Contraceptive Use and the Chinese Culture
Aung (Ethan) Soe
Oct 09, 2007
Instructor: Dan Morgan
III. Abortion and Contraceptives
History and Effects
Methods and Types of Contraceptives
IV. Social Implications
Mass Mobilization Campaigns
Males vs. Females
V. Political Implications
Political Make-up and Legislation
Politics and the Future of Contraceptive Use
VI. Ethical Implications
What are Ethics?
Individual and Family Ethics
Regional and National Ethics
VII. The Future
VIII. Overall Negative and Positive Impact of Contraceptive Use
With a population officially just over 1.3 billion and an estimated growth rate of about 0.6%, China is very concerned about its population growth and has attempted, with mixed results, to implement a strict birth limitation policy. China has proclaimed that it will continue its one child policy, which limits couples to having one child, through the 2006 - 2010 five year planning period (Bureau of East Asian and Pacific Affairs, 2007).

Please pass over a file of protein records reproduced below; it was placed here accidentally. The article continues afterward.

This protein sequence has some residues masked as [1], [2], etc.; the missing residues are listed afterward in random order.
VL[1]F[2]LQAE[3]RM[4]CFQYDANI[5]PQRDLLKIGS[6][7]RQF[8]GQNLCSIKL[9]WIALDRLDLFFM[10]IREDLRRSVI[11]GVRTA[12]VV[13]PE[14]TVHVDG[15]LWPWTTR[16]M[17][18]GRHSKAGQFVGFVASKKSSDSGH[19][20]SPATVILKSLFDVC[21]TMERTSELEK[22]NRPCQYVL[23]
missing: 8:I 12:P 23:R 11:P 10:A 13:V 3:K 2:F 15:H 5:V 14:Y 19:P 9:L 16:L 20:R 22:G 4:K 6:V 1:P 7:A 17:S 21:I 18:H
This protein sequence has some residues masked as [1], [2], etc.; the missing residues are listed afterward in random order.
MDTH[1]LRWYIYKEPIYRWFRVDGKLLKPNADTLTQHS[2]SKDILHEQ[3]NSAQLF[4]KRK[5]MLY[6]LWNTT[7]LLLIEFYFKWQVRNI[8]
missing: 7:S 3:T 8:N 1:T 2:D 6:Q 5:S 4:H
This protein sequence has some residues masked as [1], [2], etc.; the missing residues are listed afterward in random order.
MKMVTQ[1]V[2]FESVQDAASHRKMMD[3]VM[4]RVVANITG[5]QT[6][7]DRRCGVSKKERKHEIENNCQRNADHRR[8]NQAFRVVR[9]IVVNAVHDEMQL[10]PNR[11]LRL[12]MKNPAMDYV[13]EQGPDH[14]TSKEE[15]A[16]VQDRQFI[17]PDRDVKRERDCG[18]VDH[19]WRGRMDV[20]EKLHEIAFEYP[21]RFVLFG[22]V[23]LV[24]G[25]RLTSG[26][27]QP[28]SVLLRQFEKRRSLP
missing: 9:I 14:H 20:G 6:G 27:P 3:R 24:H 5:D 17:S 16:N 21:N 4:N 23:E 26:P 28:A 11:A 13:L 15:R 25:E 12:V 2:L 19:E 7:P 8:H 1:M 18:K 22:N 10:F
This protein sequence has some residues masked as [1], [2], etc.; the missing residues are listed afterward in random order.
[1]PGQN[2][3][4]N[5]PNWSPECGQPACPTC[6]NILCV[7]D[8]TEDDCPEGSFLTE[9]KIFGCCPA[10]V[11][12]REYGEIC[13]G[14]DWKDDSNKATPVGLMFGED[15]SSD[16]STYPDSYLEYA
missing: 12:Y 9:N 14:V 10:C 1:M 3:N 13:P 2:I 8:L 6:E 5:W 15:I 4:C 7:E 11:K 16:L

China's one child policy was established by Chinese leader Deng Xiaoping in 1979 to limit communist China's population growth. Although designated a "temporary measure," it continues a quarter-century after its establishment. The policy limits couples to only one child. Fines, pressures to abort a pregnancy, and even forced sterilization accompany second or subsequent pregnancies.
The one child rule is not an all-encompassing rule because it has always been restricted to ethnic Han Chinese living in urban areas. Citizens living in rural areas and minorities living in...